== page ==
Ever since lockdowns took effect in cities across the world, air quality experts have been eagerly awaiting the statistics for March and April 2020. Weeks of greatly reduced road traffic have led to hopeful predictions of corresponding drops in emissions of pollutants like nitrogen oxides (NOx). We know from WHO reports that air pollution is now a major cause of death and disease globally, and even with incentives to drive cleaner vehicles, the problem has often seemed intractable.
So, what have we learned from the great economic pause? The evidence is often contradictory and presents us with new questions to resolve before an effective post-pandemic policy response can be crafted. But a few initial conclusions can be drawn.
Despite air quality gains, residual emissions remain
It's worth remembering that no lockdown led to zero traffic, even in Italy and Spain where restrictions were most severe. A central question arises from the new data: how did an 80% drop in traffic activity lead to pollution falling by only half as much?
According to the European Environment Agency, Milan’s NO2 concentrations in the week 16-22 March were down 21%, compared to the same week last year. Similarly, NO2 concentrations in Madrid and Barcelona were 41% lower and 55% lower, respectively (EEA figures). Yet concentrations of fine particles (PM10), which are the most harmful to human health, have not reduced as much as NO2 concentrations.
Complicating things, while concentrations have fallen during the lockdowns, these lower levels of air pollution are not actually that unprecedented. We’ve seen these levels of NO2 and PM10 concentrations in previous summer months in normal times across major European cities, thanks to seasonal weather effects. Importantly, background PM10 concentrations have remained largely unchanged.
There are various reasons why air pollution has remained a stubborn reality. Private cars, public transport and goods vehicles have continued to operate to support essential services during the lockdown. These often diesel vehicles may be sufficient to sustain background concentrations, but more data is required to understand the true causes. The need to maximise walking and cycling, while shifting to electric vehicles for public transport and goods movements is certainly clearer than ever.
We risk the return of the private car
So, the lockdown air quality gains risk being partial and temporary. A large-scale return to private car use (out of ongoing safety fears, and limited public transport capacity) will jeopardise wider transport decarbonisation plans. It could also potentially reverse any gains made in air quality and undermine planning efforts to design urban places and spaces for people, not cars.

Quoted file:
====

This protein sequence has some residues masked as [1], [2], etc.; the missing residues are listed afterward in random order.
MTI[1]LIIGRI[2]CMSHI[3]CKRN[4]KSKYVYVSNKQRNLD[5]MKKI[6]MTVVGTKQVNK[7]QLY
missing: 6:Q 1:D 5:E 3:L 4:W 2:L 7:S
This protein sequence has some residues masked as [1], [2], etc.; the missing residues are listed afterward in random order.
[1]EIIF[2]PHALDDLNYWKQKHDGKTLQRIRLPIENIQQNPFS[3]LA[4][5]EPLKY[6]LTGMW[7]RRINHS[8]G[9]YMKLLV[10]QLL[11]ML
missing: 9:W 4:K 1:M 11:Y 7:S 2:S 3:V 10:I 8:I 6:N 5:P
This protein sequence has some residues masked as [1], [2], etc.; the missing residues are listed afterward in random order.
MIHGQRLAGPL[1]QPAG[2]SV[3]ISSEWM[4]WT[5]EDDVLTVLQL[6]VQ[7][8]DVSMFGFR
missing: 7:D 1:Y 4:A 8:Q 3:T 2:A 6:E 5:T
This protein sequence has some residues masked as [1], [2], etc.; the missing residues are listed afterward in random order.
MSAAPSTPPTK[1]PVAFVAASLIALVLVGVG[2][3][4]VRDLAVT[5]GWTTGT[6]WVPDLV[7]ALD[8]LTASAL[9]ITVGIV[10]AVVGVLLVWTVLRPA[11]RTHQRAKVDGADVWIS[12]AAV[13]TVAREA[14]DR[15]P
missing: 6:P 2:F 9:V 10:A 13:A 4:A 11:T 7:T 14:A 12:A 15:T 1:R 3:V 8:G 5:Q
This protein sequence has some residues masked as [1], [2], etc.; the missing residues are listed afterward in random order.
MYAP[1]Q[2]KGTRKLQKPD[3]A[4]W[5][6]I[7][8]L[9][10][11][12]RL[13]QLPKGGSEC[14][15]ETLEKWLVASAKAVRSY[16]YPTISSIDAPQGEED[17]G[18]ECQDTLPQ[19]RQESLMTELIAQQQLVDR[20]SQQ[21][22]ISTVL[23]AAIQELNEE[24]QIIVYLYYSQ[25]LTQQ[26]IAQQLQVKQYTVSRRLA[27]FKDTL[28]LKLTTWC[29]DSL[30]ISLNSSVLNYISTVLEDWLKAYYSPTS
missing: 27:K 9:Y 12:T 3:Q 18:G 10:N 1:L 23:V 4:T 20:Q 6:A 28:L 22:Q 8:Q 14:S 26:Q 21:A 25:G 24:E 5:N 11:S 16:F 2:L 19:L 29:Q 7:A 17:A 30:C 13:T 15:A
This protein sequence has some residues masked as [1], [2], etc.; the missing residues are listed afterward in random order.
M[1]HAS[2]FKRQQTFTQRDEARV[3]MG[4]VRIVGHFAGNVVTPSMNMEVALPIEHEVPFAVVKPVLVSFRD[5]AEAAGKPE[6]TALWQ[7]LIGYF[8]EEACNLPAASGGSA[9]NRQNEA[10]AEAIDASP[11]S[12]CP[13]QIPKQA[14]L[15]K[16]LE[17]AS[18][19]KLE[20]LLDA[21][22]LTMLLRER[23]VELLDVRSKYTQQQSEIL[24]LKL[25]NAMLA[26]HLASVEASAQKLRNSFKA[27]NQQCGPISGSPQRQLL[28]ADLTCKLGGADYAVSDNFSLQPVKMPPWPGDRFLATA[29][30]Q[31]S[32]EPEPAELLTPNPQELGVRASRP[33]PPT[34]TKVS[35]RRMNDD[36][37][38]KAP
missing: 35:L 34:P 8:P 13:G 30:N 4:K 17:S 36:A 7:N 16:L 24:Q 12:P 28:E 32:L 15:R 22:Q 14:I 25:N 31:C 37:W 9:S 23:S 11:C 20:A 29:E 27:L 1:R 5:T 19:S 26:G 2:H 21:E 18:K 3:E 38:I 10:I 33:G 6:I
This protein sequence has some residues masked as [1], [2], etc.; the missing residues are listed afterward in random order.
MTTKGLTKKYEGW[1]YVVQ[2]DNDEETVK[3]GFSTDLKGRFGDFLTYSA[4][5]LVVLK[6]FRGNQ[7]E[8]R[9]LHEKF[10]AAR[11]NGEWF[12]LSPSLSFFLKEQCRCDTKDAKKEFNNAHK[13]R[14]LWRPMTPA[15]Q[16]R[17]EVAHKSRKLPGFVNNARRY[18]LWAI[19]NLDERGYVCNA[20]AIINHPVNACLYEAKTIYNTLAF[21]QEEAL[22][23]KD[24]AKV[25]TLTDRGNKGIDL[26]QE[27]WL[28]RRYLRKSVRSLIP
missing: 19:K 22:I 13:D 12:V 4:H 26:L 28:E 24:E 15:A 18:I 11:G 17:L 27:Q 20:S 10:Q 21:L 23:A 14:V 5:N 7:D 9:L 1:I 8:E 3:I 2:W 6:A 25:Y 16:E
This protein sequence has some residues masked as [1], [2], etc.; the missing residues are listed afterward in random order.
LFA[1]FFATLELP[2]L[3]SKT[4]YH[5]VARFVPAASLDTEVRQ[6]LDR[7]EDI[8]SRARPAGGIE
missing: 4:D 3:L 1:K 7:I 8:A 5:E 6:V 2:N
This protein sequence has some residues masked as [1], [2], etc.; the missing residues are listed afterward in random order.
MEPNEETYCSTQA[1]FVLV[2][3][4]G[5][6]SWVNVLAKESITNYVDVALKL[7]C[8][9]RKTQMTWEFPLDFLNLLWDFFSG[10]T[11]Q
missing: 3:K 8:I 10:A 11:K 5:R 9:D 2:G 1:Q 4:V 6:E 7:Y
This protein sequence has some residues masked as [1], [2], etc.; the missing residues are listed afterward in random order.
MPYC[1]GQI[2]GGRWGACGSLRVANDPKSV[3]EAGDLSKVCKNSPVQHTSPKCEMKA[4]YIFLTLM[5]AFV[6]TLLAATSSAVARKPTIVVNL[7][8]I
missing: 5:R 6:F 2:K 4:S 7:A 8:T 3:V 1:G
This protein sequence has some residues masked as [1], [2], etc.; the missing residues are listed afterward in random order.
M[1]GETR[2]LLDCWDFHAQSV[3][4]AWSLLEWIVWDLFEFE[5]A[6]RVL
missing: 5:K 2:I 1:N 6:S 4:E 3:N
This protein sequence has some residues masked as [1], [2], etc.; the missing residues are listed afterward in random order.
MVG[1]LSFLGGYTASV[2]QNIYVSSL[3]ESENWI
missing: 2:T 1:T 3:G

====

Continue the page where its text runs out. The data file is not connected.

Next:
Ironically the lockdown proves people can make personal compromises for a bigger social goal. This should encourage leaders and transport planners to push for bold long-term changes that will reduce pollution and perhaps expand their ambitions on tackling climate change, another issue where personal behaviour change is key. Some cities like Bristol in the UK are announcing car bans for central areas, but individuals and businesses will need viable alternatives, ones tailored to their city or town, if they’re to make the right choices.
Pollution measurement must improve, everywhere
The last few months have been enormously useful to researchers and scientists, where the systems have been set-up to record air quality data. Not all cities measure pollutant concentrations as much as they should, and yet this data is a vital part of how clean air will be achieved. Without clear data, businesses and the public can’t understand the costs of travel choices and modulate behaviour. Air quality monitoring stations should be an immediate investment.
London and Newcastle have shown the value of low-cost sensor networks in providing accurate, reliable and real-time air quality measurements to decision makers. This is particularly important for those parts of our cities where we may be most concerned about exposure to poor air quality, such public places, schools and hospitals.
Active travel might not be enough (according to Copenhagen)
It remains clear that in the dense, commercial, residential urban fabric of our cities, it will be hard to meet existing health and climate change goals. Personal active travel choices won’t be enough to solve these issues. It will take a multi-faceted planning approach, and a long commitment to achieve. Copenhagen has demonstrated how to create a liveable, healthy and attractive city by integrating sustainable urban transport policies, including land use, public transport and cycling.
A licence to be ambitious
Beyond the statistics and findings, the lockdowns have brought air quality right back up the list of public priorities. With air pollution a co-factor for patients suffering from COVID-19 itself, the issue couldn’t be any more material. Decision makers have a license to take the current public awareness of what is possible, and the measures that might preserve the gains we’ve experienced and create bolder and more far-reaching policy.
Clean air requires collaboration
Despite our understandable hope for an air pollution miracle amid the dark reality of the pandemic, tackling the problem remains a multi-faceted undertaking. It depends on a global understanding of what works (and doesn’t), multi-disciplinary collaboration, and an evidence-based approach, gathered from innovative data sources and analysis tools. Talk to our team if you’re interested in applying this methodology to your city’s air quality problems.
Adapting to a COVID-19 world
The COVID-19 pandemic is a major shock to the world. The human cost is hard to bear and our thoughts are with all those affected. As engineers, designers and consultants we have a role to play - this is a moment to be brave, try new ideas and collaborate to develop services and facilities our communities need.